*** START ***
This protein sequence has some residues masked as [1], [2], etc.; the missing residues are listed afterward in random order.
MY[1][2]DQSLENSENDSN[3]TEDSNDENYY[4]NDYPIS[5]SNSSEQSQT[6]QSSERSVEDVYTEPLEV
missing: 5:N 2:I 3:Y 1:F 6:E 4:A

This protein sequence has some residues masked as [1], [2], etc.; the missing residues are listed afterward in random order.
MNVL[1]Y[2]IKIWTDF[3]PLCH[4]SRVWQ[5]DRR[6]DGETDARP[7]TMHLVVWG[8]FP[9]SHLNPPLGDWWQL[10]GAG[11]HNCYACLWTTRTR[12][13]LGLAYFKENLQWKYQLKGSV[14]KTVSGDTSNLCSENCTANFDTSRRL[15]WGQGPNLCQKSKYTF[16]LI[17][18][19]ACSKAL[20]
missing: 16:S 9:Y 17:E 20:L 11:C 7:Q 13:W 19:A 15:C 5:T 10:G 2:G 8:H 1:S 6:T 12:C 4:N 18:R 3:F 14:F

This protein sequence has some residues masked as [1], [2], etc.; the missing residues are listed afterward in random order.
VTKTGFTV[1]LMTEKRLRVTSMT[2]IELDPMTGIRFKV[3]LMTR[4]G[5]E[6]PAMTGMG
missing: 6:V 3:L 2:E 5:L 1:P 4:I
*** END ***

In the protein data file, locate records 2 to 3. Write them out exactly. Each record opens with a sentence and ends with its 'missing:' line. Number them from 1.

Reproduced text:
This protein sequence has some residues masked as [1], [2], etc.; the missing residues are listed afterward in random order.
MNVL[1]Y[2]IKIWTDF[3]PLCH[4]SRVWQ[5]DRR[6]DGETDARP[7]TMHLVVWG[8]FP[9]SHLNPPLGDWWQL[10]GAG[11]HNCYACLWTTRTR[12][13]LGLAYFKENLQWKYQLKGSV[14]KTVSGDTSNLCSENCTANFDTSRRL[15]WGQGPNLCQKSKYTF[16]LI[17][18][19]ACSKAL[20]
missing: 16:S 9:Y 17:E 20:L 11:C 7:Q 13:W 19:A 15:C 5:T 10:G 2:G 8:H 1:S 6:T 12:C 4:N 18:R 3:F 14:F

This protein sequence has some residues masked as [1], [2], etc.; the missing residues are listed afterward in random order.
VTKTGFTV[1]LMTEKRLRVTSMT[2]IELDPMTGIRFKV[3]LMTR[4]G[5]E[6]PAMTGMG
missing: 6:V 3:L 2:E 5:L 1:P 4:I